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Back to the basics: Universality of π

  1. Dec 20, 2011 #1


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    OK, a proof for this simple result.

    Let's take a circle of center O1 (point in the plane) and radius R1 (length of the radius). Call this circle C1.

    We define the number π1 as (circumference of the circle C1)/ (2R1).

    Let's take another circle of center O2 and radius R2 called C2.

    Define π2= (circumference of the circle C2)/ (2R2).

    Now prove that π12.

    Ideas ?

    My idea was to show that the equality (perimeter/side) holds for the 2 squares inscribed in the 2 circles. Then it holds for the 2 squares circumscribed to the 2 circles.

    Then take hexagons, octogons,..., generally regular-n'gons. Then grow n arbitrarily and get a proof for the 2 circles.

    Is this ok as a proof ?
    Last edited: Dec 20, 2011
  2. jcsd
  3. Dec 20, 2011 #2
    Hmmm, I don't like that proof. You'll have to write out the details before seeing if it holds. Mistakes are very easily made by this approach, see the famous:

    http://chzmemebase.files.wordpress.com/2010/11/9e7c48aa-1823-4d5f-aa13-40699c72d508.jpg [Broken]

    If you would define pi as something pertaining the surface area, then the proof would hold. Indeed, you could use the familiar tools of measure theory.

    I know that Billinsley in his book "probability and measure" has this as an exercise. The idea is not to define pi as something in a circle. The idea is to define pi as a series and then proving that it is the pi of the circle. The good thing is that you then can use the tools of trigonometry and analysis.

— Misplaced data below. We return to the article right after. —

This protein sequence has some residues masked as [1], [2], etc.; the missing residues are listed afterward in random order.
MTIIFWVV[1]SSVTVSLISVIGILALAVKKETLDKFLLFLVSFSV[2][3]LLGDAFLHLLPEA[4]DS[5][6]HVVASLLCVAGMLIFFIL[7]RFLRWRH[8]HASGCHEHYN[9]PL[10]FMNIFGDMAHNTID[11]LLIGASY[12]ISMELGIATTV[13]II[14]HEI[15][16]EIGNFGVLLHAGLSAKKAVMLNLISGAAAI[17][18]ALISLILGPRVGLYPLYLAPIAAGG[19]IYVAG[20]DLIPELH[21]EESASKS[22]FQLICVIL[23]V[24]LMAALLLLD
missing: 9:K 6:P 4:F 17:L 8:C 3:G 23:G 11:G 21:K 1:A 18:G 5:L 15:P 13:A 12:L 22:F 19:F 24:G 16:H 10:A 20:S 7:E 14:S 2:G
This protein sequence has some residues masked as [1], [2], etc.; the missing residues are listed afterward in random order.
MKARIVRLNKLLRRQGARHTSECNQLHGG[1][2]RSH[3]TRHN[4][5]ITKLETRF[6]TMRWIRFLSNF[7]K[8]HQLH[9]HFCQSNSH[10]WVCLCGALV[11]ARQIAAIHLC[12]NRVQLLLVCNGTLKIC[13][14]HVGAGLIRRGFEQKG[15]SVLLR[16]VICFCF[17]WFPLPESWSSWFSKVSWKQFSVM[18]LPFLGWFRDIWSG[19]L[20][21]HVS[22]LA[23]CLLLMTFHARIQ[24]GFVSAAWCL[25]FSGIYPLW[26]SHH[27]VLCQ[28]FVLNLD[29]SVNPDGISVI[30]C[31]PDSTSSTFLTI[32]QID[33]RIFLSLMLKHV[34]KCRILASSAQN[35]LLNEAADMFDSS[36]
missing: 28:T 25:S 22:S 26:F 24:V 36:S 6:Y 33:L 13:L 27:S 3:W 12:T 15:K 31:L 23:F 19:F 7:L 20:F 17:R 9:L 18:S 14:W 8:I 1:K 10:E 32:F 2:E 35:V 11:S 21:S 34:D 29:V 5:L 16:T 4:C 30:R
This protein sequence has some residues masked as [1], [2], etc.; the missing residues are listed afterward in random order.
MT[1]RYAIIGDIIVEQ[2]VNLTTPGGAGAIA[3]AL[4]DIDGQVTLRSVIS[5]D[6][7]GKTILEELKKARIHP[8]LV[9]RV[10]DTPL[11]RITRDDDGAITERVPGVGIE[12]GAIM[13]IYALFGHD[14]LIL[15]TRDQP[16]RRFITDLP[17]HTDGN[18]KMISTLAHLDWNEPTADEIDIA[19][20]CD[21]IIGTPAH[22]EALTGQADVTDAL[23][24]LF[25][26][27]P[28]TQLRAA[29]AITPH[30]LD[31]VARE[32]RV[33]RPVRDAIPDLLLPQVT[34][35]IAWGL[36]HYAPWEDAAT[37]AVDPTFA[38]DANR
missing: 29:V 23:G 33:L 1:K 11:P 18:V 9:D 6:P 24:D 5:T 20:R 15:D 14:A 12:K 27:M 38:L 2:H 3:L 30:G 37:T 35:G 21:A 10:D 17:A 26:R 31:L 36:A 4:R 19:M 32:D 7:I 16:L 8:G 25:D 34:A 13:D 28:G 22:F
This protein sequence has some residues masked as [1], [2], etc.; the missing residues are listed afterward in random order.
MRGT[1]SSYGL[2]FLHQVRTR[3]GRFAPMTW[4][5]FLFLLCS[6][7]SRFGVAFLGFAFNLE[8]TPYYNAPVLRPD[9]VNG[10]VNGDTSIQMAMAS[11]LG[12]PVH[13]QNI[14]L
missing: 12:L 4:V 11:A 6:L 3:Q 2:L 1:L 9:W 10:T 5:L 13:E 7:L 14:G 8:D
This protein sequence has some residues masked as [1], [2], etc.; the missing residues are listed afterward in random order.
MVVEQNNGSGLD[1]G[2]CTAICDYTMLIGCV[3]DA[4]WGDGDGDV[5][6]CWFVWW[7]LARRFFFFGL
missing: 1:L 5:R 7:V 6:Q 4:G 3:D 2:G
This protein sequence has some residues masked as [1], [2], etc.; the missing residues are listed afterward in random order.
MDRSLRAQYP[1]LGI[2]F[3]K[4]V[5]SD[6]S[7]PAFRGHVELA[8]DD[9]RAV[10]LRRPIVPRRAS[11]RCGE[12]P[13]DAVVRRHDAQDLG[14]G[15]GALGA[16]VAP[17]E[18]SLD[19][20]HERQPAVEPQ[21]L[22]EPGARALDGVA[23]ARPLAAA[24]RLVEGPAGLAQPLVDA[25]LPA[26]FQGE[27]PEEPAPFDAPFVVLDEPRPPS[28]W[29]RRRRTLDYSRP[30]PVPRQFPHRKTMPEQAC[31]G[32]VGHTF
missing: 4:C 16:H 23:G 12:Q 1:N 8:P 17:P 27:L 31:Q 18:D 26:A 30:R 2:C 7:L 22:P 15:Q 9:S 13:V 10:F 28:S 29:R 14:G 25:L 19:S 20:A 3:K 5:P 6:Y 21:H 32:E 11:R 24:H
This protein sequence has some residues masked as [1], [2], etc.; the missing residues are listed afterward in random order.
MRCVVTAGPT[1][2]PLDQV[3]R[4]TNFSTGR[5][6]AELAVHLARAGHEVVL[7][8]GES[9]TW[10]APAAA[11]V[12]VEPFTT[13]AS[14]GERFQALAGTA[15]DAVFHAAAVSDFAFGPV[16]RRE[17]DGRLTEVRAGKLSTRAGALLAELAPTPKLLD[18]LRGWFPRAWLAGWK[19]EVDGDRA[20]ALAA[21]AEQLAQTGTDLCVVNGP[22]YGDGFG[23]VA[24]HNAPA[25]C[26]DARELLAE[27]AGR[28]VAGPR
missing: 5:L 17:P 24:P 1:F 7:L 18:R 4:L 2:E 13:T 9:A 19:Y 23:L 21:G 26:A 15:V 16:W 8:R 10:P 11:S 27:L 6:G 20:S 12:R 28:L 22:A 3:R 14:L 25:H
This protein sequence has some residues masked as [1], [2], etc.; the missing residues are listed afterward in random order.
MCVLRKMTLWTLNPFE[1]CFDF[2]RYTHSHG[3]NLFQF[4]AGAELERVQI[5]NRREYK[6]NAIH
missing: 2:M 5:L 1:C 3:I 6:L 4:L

If you want to say anything about the circumference of a circle, then you first need to define what the circumference even means. This requires you to define the tools of the Hausdorff measure. That pi is then unique for every circle can then be proven usen analytic tools. See Billingsley exercise 19.5.

    I know that Euclid also does these things with pi in his elements, but I don't know how rigorous that is.
    Last edited by a moderator: May 5, 2017
  4. Dec 20, 2011 #3


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    If you draw n-gons inscribed in the circle (n = 3, 4, 5 ...) you can prove the perimeters form a monotonic bounded increasing sequence.
    N-gons circumscribed around the circle have perimieters forming a monotonic bounded decreasing sequence.
    Both sequences have the same limit, and everything is proportional to the radius of the circle.

    However, you haven't proved that the limit really IS "the circumference of the circle". Think what might happen if you replaced the circle with a fractal curve, for example.

    This argument was good enough to convince Archimedes, who used it to show that 220/71 < pi < 220/70, but the Greek geometers relied on "common sense" and "looking at pictures" for the hard part of the proof.
  5. Dec 20, 2011 #4
    It is very easy to show that the limit IS the circumference of the circle. That is not the difficult part. The convergence is even uniform!!

    What the problem is, is that the limit of the lengths of the curves will not equal the length of the circle. That is: we can show that [itex]P_n\rightarrow C[/itex] (where [itex]P_n[/itex] and C are the polygons and the circle), but this does not imply that

    [tex]\text{length}(P_n)\rightarrow \text{length}(C)[/tex]